BWW Reviews: JACOB'S LADDER Delivers an Important Message With Wit, Style and Panache

BWW Reviews: JACOB'S LADDER Delivers an Important Message With Wit, Style and Panache

Jacob's Ladder is described in the Book of Genesis as a staircase to heaven that the biblical Patriarch Jacob dreamed about during his flight from his brother Esau. It is often used as an analogy for the spiritual ascetic of life. JACOB'S LADDER, a new play by Dennis Bailey & David Mixner, now in its World Première staging by Theatre en Bloc, tells the story of a hero, also named Jacob, who's not born but cornered as he wrestles with the idea that all evil needs to triumph is for good men to do nothing.

There is a lot to like in Bailey & Mixner's new play, based on a true story, and in the current production directed by Derek Kolluri. JACOB'S LADDER is a solid original script that uses wit and 1940s panache to give us six well developed characters. While it is not new ground, it is a new perspective that mines details that an audience may never have known or even considered.

The story is set in 1944 at the height of World War II. Jacob (Zach Kleinsmith) is a young Jewish staffer to FDR when he discovers a Top Secret proposal to bomb the Concentration Camps of Hitler in Eastern Europe. What ensues is a controversial debate over the perception of morality, accountability and assimilation and how this proposal will profoundly alter his family and the world around him. Jacob must choose between standing up for himself, his people, and his principles or allow politics to make him an accessory to a potentially horrific plan. We, as an audience, are treated to a fresh look at the collision of patriotism and culture.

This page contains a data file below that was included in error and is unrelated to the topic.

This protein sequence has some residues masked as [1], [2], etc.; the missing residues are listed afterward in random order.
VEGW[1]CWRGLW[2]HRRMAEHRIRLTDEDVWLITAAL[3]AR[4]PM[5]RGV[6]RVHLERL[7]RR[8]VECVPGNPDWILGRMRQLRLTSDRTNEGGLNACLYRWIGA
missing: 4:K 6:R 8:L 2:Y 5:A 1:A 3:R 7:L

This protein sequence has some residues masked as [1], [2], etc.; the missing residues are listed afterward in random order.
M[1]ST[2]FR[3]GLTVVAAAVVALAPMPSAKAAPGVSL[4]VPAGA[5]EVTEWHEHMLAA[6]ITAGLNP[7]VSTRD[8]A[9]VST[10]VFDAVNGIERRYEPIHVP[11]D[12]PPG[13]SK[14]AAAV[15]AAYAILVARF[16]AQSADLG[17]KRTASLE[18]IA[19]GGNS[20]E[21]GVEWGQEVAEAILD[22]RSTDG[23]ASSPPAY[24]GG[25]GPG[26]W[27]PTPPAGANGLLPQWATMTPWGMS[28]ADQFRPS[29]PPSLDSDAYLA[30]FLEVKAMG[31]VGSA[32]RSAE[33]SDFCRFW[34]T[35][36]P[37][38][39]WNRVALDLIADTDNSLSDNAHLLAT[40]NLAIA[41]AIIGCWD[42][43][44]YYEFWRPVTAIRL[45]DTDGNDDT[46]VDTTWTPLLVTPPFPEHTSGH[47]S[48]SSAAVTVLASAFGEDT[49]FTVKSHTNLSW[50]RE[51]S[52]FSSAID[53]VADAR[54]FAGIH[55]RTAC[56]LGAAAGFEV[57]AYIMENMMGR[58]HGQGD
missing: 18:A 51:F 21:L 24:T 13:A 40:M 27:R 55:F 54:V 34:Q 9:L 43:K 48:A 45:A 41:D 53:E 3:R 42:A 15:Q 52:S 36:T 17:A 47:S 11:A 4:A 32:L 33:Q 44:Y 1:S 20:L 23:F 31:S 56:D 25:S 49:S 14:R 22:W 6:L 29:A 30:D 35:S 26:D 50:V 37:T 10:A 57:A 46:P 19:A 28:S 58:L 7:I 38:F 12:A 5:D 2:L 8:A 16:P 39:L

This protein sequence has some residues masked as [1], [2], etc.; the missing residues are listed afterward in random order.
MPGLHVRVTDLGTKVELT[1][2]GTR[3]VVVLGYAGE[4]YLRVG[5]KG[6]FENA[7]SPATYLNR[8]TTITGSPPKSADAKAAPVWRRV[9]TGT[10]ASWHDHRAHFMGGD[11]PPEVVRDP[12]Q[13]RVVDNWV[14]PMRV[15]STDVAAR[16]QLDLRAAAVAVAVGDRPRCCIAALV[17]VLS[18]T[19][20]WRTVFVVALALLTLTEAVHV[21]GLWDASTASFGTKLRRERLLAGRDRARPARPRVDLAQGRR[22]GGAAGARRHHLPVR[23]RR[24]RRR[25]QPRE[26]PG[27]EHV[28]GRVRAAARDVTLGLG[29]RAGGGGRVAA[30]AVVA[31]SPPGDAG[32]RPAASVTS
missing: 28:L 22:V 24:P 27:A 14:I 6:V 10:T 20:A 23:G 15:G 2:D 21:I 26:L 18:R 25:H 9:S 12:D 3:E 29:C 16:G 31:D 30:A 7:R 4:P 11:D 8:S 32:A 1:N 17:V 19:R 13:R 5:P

This is an incredibly strong cast supported by an equally strong technical team. Zach Kleinsmith gives a riveting performance as Jacob, a man buffeted by circumstance who finds the inner strength to stand up and refuse to be silent. Jenny Lavery, as Sara, is a strong counterpoint to Jacob, as his life partner who wants it all. Babs George, as his mother Esther, is wonderful and is particularly effective in a monologue about the horrors she witnessed as a child. Jay Fraley (as Welles) and Tom Byrne (as Morgenthau) are both excellent in smaller roles; however, it is Johanna Whitmore as the President's secretary, Patsy, who delivers the strongest and most memorable performance. There have been a lot of characters like this one, but Whitmore's delivery, presence and timing make this a new creation all her own and what a glorious creation it is.

I am again impressed with Derek Kolluri's direction. JACOB'S LADDER is a high concept staging with a minimal set and Kolluri keeps the evening moving, leaving strong visual images that linger long after the play has ended. The scenic design by Leslie Turner is clean, efficient and perfectly evokes the 40's and when combined with the atmospheric lighting design of Steven Shirey, delivers multiple locales that are clearly depicted both effectively and with staged economy. Also worth noting are the costuming of Jenny Hanna-Chambers and the sound design of Blake Addyson.

If you enjoy historical drama told with wit and style, you can't go wrong with this current Theatre en Bloc production.

JACOB'S LADDER by Dennis Bailey & David Mixner

Running time: Two hours and 15 minutes with one intermission.

JACOB'S LADDER, produced by Theatre en Bloc at The Boyd Vance Theater in The Carver Center (1165 Angelina Street, Austin, TX 78702.) March 27 - April 19, 2015. Thursdays through Sunday, 8:00 pm. Tickets are $15 - 40. Monday April 13 is Industry Nights.
Reservations:

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From This Author Frank Benge

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